Power Transformer Definition
A power transformer is a static machine used for transforming power from one circuit to another without changing the frequency. As there is no rotating or moving parts, a transformer is classified as a static device. Transformer operates on an AC supply. Transformers operate based on the principle of mutual induction.
Use of Power Transformers
Generation of electrical power in low voltage level is very much cost effective. Theoretically, this low voltage level power can be transmitted to the receiving end. This low voltage power if transmitted results in greater line current which indeed causes more line losses.
But if the voltage level of a power is increased, the current of the power is reduced which causes reduction in ohmic or I2R losses in the system, reduction in cross-sectional area of the conductor i.e. reduction in capital cost of the system and it also improves the voltage regulation of the system. Because of these, low level power must be stepped up for efficient electrical power transmission.
This is done by step up transformer at the sending side of the power system network. As this high voltage power may not be distributed to the consumers directly, this must be stepped down to the desired level at the receiving end with the help of step down transformer. Electrical power transformer thus plays a vital role in power transmission.
Two winding transformers are generally used where ratio of high voltage and low voltage is greater than 2. It is cost effective to use auto transformer where the ratio between high voltage and low voltage is less than 2.
Again a single unit three phase transformer is more cost effective than a bank of three single phase transformers unit in a three phase system. But a single three phase transformer unit is a bit difficult to transport and have to be removed from service entirely if one of the phase winding breaks down.
Types of Transformers
Transformers can be categorized in different ways, depending upon their purpose, use, construction etc. Note that sometimes these classifications overlap – e.g. a transformer can be both a three phase transformer and a step up transformer at the same time. For more information, some of the best electrical engineering books explain the workings of a transformer in more detail.
The types of transformers are as follows:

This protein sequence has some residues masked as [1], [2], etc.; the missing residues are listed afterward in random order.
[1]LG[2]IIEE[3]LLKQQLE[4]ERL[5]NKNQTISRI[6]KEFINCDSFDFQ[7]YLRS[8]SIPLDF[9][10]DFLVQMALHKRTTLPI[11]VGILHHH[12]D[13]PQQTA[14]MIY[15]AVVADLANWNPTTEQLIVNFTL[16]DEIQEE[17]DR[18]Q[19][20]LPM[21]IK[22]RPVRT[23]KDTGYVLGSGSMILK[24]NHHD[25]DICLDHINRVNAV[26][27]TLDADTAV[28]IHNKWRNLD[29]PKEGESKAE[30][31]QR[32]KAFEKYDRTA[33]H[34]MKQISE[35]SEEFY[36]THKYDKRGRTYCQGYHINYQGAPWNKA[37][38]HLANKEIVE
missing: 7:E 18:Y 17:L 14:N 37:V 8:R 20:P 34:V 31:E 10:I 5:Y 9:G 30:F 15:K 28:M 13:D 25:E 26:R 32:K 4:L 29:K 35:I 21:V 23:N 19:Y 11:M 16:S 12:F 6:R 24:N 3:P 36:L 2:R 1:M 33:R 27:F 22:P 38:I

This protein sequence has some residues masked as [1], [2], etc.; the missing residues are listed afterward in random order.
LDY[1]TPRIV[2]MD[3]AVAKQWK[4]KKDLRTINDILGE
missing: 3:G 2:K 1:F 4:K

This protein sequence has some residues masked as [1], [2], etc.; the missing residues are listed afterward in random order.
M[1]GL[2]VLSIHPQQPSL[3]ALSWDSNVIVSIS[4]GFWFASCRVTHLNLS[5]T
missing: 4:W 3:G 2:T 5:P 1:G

Step Up Transformer and Step Down Transformer
Step up transformers converts the low voltage (LV) and high current from the primary side of the transformer to the high voltage (HV) and low current value on the secondary side of the transformer.
Step down transformers converts the high voltage (HV) and low current from the primary side of the transformer to the low voltage (LV) and high current value on the secondary side of the transformer.
Three Phase Transformer and Single Phase Transformer
A three phase transformer is generally used in three phase power system as it is more cost effective than single phase transformers. But when size matters, it is preferable to use a bank of three single phase transformer vs a three phase transformer, as it is easier to transport than one single three phase transformer unit.
Electrical Power Transformer, Distribution Transformer and Instrument Transformer
Power transformers are generally used in transmission network for stepping up or down the voltage level. It operates mainly during high or peak loads and has maximum efficiency at or near full load.
Distribution transformer steps down the voltage for distribution purpose to domestic or commercial users. It has good voltage regulation and operates 24 hrs a day with maximum efficiency at 50% of full load.
Instrument transformers include C.T and P.T which are used to reduce high voltages and current to lesser values which can be measured by conventional instruments.
Two Winding Transformer and Autotransformer
A two winding transformer is generally used where the ratio between the high voltage and low voltage side is greater than 2.
It is more cost effective to an autotransformer in situations where the ratio between the high voltage and low voltage sides is less than 2.
Outdoor Transformer and Indoor Transformers
As the name suggets: outdoor transformers are designed for installing outdoors.
Whereas indoor transformers are designed for installing at indoors (who would have guessed!).
Oil Cooled and Dry Type Transformer
This classification pertains to the transformer cooling system used within the transformer.
Core type Transformer
There are two main types of transformer windings – core type, and shell-type. There are also berry type transformers.
A core type transformer has two vertical legs or limbs with two horizontal sections named yoke. The core is rectangular in shape with a common magnetic circuit. Cylindrical coils (HV and LV) are placed on both the limbs.
Shell Type Transformer
A shell type transformer has a central limb and two outer limbs. Both HV, LV coils are placed on the central limb. The double magnetic circuit is present.
Berry Type Transformer
In a berry type transformer, the core looks like the spokes of a wheel. Tightly fitted metal sheet tanks are used for housing this type of transformer, with transformer oil filled inside.
History of Power Transformers
If we want to know the history of transformer we have to go back long in the 1880s. Around 50 years before that in 1830 the property of induction was discovered, and this is the working principle of transformer.
Later the transformer design was improved resulting in more efficiency and lesser size. Gradually the large capacity of transformers in the range of several KVA, MVA came into existence.
In the year 1950, 400KV electrical power transformer was introduced in high voltage electrical power system. In the early 1970s, unit rating as large as 1100 MVA was produced. Various manufacturers manufactured 800KV and even higher KV class transformers in the year 1980.